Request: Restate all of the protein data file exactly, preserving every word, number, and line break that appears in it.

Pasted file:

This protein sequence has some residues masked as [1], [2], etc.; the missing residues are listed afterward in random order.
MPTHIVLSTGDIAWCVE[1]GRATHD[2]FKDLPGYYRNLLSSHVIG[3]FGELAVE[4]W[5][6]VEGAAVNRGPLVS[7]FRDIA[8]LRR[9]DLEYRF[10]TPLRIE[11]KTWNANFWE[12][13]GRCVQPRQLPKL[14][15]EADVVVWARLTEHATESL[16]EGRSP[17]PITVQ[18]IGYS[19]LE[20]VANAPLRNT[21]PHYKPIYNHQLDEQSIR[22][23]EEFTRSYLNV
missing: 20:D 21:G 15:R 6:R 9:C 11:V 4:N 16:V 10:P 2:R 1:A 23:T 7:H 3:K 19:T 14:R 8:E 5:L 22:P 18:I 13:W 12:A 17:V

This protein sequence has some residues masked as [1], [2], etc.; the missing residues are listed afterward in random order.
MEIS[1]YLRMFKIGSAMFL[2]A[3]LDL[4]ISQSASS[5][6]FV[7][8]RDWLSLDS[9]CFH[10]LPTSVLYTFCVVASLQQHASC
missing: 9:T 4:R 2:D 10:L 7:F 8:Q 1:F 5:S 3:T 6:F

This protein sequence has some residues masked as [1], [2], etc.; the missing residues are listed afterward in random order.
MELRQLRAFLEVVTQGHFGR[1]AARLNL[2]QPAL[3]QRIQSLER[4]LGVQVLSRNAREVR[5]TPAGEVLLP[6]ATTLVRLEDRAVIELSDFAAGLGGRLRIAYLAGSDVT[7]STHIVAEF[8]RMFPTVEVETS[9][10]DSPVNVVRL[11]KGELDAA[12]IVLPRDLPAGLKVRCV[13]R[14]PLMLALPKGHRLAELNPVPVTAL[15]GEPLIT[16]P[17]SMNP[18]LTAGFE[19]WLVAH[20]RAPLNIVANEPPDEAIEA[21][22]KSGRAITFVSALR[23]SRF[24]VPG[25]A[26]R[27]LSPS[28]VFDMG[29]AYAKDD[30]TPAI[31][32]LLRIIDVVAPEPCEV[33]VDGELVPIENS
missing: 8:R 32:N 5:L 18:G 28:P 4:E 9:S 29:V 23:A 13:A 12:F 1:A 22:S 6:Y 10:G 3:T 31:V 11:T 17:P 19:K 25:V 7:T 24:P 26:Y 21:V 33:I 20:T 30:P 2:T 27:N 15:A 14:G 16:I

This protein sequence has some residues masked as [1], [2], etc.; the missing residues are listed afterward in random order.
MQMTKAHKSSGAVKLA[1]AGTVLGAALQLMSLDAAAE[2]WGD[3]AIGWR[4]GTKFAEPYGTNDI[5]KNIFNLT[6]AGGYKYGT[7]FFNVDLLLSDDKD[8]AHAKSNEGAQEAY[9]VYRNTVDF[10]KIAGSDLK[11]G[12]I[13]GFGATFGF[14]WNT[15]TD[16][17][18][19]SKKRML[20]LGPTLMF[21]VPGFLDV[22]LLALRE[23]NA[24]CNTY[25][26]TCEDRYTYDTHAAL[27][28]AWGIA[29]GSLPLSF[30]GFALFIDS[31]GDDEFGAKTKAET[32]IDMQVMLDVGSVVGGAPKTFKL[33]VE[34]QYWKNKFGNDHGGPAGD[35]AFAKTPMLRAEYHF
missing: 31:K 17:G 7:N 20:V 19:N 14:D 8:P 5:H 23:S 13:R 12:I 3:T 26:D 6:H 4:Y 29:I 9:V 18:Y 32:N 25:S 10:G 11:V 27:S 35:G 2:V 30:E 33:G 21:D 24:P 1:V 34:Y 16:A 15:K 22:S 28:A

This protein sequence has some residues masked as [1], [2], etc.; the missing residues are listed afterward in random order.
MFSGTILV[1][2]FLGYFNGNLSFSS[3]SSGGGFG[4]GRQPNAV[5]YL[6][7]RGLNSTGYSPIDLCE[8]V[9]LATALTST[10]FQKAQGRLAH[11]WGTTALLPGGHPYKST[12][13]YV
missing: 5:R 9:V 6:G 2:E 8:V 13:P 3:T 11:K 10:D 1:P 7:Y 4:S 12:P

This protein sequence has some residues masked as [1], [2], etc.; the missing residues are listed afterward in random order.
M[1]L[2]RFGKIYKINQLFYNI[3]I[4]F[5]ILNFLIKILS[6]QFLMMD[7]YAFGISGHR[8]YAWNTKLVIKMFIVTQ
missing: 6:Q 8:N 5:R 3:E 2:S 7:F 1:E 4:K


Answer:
This protein sequence has some residues masked as [1], [2], etc.; the missing residues are listed afterward in random order.
MPTHIVLSTGDIAWCVE[1]GRATHD[2]FKDLPGYYRNLLSSHVIG[3]FGELAVE[4]W[5][6]VEGAAVNRGPLVS[7]FRDIA[8]LRR[9]DLEYRF[10]TPLRIE[11]KTWNANFWE[12][13]GRCVQPRQLPKL[14][15]EADVVVWARLTEHATESL[16]EGRSP[17]PITVQ[18]IGYS[19]LE[20]VANAPLRNT[21]PHYKPIYNHQLDEQSIR[22][23]EEFTRSYLNV
missing: 20:D 21:G 15:R 6:R 9:C 11:V 4:N 16:V 10:P 2:R 1:A 23:T 7:H 3:K 19:T 14:R 8:E 5:L 22:P 18:I 13:W 12:A 17:V

This protein sequence has some residues masked as [1], [2], etc.; the missing residues are listed afterward in random order.
MEIS[1]YLRMFKIGSAMFL[2]A[3]LDL[4]ISQSASS[5][6]FV[7][8]RDWLSLDS[9]CFH[10]LPTSVLYTFCVVASLQQHASC
missing: 9:T 4:R 2:D 10:L 7:F 8:Q 1:F 5:S 3:T 6:F

This protein sequence has some residues masked as [1], [2], etc.; the missing residues are listed afterward in random order.
MELRQLRAFLEVVTQGHFGR[1]AARLNL[2]QPAL[3]QRIQSLER[4]LGVQVLSRNAREVR[5]TPAGEVLLP[6]ATTLVRLEDRAVIELSDFAAGLGGRLRIAYLAGSDVT[7]STHIVAEF[8]RMFPTVEVETS[9][10]DSPVNVVRL[11]KGELDAA[12]IVLPRDLPAGLKVRCV[13]R[14]PLMLALPKGHRLAELNPVPVTAL[15]GEPLIT[16]P[17]SMNP[18]LTAGFE[19]WLVAH[20]RAPLNIVANEPPDEAIEA[21][22]KSGRAITFVSALR[23]SRF[24]VPG[25]A[26]R[27]LSPS[28]VFDMG[29]AYAKDD[30]TPAI[31][32]LLRIIDVVAPEPCEV[33]VDGELVPIENS
missing: 8:R 32:N 5:L 18:G 28:P 4:E 9:S 29:V 23:A 13:A 12:F 1:A 22:S 6:Y 10:G 3:T 31:V 11:T 17:P 19:K 25:V 7:T 24:P 26:Y 21:V 33:I 20:T 30:P 2:T 27:N 15:A 14:G 16:I

This protein sequence has some residues masked as [1], [2], etc.; the missing residues are listed afterward in random order.
MQMTKAHKSSGAVKLA[1]AGTVLGAALQLMSLDAAAE[2]WGD[3]AIGWR[4]GTKFAEPYGTNDI[5]KNIFNLT[6]AGGYKYGT[7]FFNVDLLLSDDKD[8]AHAKSNEGAQEAY[9]VYRNTVDF[10]KIAGSDLK[11]G[12]I[13]GFGATFGF[14]WNT[15]TD[16][17][18][19]SKKRML[20]LGPTLMF[21]VPGFLDV[22]LLALRE[23]NA[24]CNTY[25][26]TCEDRYTYDTHAAL[27][28]AWGIA[29]GSLPLSF[30]GFALFIDS[31]GDDEFGAKTKAET[32]IDMQVMLDVGSVVGGAPKTFKL[33]VE[34]QYWKNKFGNDHGGPAGD[35]AFAKTPMLRAEYHF
missing: 31:K 17:G 7:N 20:V 19:N 14:D 8:P 5:H 23:S 13:R 12:I 3:T 26:D 6:H 4:Y 29:I 9:V 18:Y 32:N 25:S 10:G 11:V 27:S 35:G 2:V 30:E 33:G 21:D 24:P 1:V 34:Y 16:A 15:K 22:S 28:A

This protein sequence has some residues masked as [1], [2], etc.; the missing residues are listed afterward in random order.
MFSGTILV[1][2]FLGYFNGNLSFSS[3]SSGGGFG[4]GRQPNAV[5]YL[6][7]RGLNSTGYSPIDLCE[8]V[9]LATALTST[10]FQKAQGRLAH[11]WGTTALLPGGHPYKST[12][13]YV
missing: 5:R 9:V 6:G 2:E 8:V 13:P 3:T 11:K 10:D 1:P 7:Y 4:S 12:P

This protein sequence has some residues masked as [1], [2], etc.; the missing residues are listed afterward in random order.
M[1]L[2]RFGKIYKINQLFYNI[3]I[4]F[5]ILNFLIKILS[6]QFLMMD[7]YAFGISGHR[8]YAWNTKLVIKMFIVTQ
missing: 6:Q 8:N 5:R 3:E 2:S 7:F 1:E 4:K